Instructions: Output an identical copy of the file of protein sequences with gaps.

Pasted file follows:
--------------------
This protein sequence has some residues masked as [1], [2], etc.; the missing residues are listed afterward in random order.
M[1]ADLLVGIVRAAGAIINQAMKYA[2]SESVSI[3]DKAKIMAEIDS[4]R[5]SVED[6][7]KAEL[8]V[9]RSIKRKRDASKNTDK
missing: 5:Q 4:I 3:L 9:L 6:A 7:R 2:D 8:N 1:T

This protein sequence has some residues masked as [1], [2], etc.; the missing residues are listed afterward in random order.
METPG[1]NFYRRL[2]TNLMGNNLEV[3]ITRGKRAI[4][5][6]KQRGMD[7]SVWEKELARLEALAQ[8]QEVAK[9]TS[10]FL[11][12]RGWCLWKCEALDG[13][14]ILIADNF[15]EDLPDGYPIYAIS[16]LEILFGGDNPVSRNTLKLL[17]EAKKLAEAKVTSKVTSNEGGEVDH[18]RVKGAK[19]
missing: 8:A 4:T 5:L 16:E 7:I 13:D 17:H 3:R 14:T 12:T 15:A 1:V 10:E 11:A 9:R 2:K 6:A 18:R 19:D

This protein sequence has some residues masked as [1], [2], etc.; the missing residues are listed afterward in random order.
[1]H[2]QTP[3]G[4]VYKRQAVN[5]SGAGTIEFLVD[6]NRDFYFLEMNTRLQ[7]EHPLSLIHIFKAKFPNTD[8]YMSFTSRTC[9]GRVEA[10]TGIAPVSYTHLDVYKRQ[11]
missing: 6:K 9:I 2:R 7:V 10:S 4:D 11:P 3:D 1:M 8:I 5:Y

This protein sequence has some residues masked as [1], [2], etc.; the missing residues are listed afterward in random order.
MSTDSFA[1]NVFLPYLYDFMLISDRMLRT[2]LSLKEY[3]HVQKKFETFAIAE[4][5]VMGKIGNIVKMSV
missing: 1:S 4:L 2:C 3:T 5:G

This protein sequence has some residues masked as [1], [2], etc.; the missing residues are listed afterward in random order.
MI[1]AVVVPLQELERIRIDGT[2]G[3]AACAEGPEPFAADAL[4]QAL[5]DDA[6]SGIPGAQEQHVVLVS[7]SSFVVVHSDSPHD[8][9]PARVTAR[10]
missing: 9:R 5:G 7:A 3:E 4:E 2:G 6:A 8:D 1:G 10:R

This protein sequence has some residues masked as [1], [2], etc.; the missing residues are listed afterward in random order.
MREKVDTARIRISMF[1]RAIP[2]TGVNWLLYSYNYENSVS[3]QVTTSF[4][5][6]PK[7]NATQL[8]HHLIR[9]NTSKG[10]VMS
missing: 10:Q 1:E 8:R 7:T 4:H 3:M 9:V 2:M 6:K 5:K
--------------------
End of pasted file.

This protein sequence has some residues masked as [1], [2], etc.; the missing residues are listed afterward in random order.
M[1]ADLLVGIVRAAGAIINQAMKYA[2]SESVSI[3]DKAKIMAEIDS[4]R[5]SVED[6][7]KAEL[8]V[9]RSIKRKRDASKNTDK
missing: 5:Q 4:I 3:L 9:L 6:A 7:R 2:D 8:N 1:T

This protein sequence has some residues masked as [1], [2], etc.; the missing residues are listed afterward in random order.
METPG[1]NFYRRL[2]TNLMGNNLEV[3]ITRGKRAI[4][5][6]KQRGMD[7]SVWEKELARLEALAQ[8]QEVAK[9]TS[10]FL[11][12]RGWCLWKCEALDG[13][14]ILIADNF[15]EDLPDGYPIYAIS[16]LEILFGGDNPVSRNTLKLL[17]EAKKLAEAKVTSKVTSNEGGEVDH[18]RVKGAK[19]
missing: 8:A 4:T 5:L 16:E 7:I 13:D 17:H 3:R 14:T 12:T 15:A 1:V 10:E 11:A 9:R 2:K 6:A 18:R 19:D

This protein sequence has some residues masked as [1], [2], etc.; the missing residues are listed afterward in random order.
[1]H[2]QTP[3]G[4]VYKRQAVN[5]SGAGTIEFLVD[6]NRDFYFLEMNTRLQ[7]EHPLSLIHIFKAKFPNTD[8]YMSFTSRTC[9]GRVEA[10]TGIAPVSYTHLDVYKRQ[11]
missing: 6:K 9:I 2:R 7:V 10:S 4:D 11:P 3:D 1:M 8:I 5:Y

This protein sequence has some residues masked as [1], [2], etc.; the missing residues are listed afterward in random order.
MSTDSFA[1]NVFLPYLYDFMLISDRMLRT[2]LSLKEY[3]HVQKKFETFAIAE[4][5]VMGKIGNIVKMSV
missing: 1:S 4:L 2:C 3:T 5:G

This protein sequence has some residues masked as [1], [2], etc.; the missing residues are listed afterward in random order.
MI[1]AVVVPLQELERIRIDGT[2]G[3]AACAEGPEPFAADAL[4]QAL[5]DDA[6]SGIPGAQEQHVVLVS[7]SSFVVVHSDSPHD[8][9]PARVTAR[10]
missing: 9:R 5:G 7:A 3:E 4:E 2:G 6:A 8:D 1:G 10:R

This protein sequence has some residues masked as [1], [2], etc.; the missing residues are listed afterward in random order.
MREKVDTARIRISMF[1]RAIP[2]TGVNWLLYSYNYENSVS[3]QVTTSF[4][5][6]PK[7]NATQL[8]HHLIR[9]NTSKG[10]VMS
missing: 10:Q 1:E 8:R 7:T 4:H 3:M 9:V 2:M 6:K 5:K